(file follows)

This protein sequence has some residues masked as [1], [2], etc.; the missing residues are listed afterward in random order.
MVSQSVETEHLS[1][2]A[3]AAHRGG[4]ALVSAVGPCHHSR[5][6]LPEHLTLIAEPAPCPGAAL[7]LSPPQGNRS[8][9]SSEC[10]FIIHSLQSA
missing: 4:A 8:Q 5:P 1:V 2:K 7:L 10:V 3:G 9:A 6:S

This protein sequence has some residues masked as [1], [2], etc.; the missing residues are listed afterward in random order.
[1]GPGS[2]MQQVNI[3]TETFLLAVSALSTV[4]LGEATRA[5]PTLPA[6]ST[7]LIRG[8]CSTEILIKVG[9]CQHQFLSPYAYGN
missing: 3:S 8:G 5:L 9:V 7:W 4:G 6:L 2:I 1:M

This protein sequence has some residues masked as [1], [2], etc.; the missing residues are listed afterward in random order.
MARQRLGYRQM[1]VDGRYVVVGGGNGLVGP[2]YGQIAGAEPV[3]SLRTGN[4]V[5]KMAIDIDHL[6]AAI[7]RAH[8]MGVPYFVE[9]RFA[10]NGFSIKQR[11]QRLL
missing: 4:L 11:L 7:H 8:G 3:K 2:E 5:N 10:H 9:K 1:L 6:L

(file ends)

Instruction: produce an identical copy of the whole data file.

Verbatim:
This protein sequence has some residues masked as [1], [2], etc.; the missing residues are listed afterward in random order.
MVSQSVETEHLS[1][2]A[3]AAHRGG[4]ALVSAVGPCHHSR[5][6]LPEHLTLIAEPAPCPGAAL[7]LSPPQGNRS[8][9]SSEC[10]FIIHSLQSA
missing: 4:A 8:Q 5:P 1:V 2:K 7:L 10:V 3:G 9:A 6:S

This protein sequence has some residues masked as [1], [2], etc.; the missing residues are listed afterward in random order.
[1]GPGS[2]MQQVNI[3]TETFLLAVSALSTV[4]LGEATRA[5]PTLPA[6]ST[7]LIRG[8]CSTEILIKVG[9]CQHQFLSPYAYGN
missing: 3:S 8:G 5:L 9:V 7:W 4:G 6:L 2:I 1:M

This protein sequence has some residues masked as [1], [2], etc.; the missing residues are listed afterward in random order.
MARQRLGYRQM[1]VDGRYVVVGGGNGLVGP[2]YGQIAGAEPV[3]SLRTGN[4]V[5]KMAIDIDHL[6]AAI[7]RAH[8]MGVPYFVE[9]RFA[10]NGFSIKQR[11]QRLL
missing: 4:L 11:L 7:H 8:G 3:K 2:E 5:N 10:H 9:K 1:L 6:L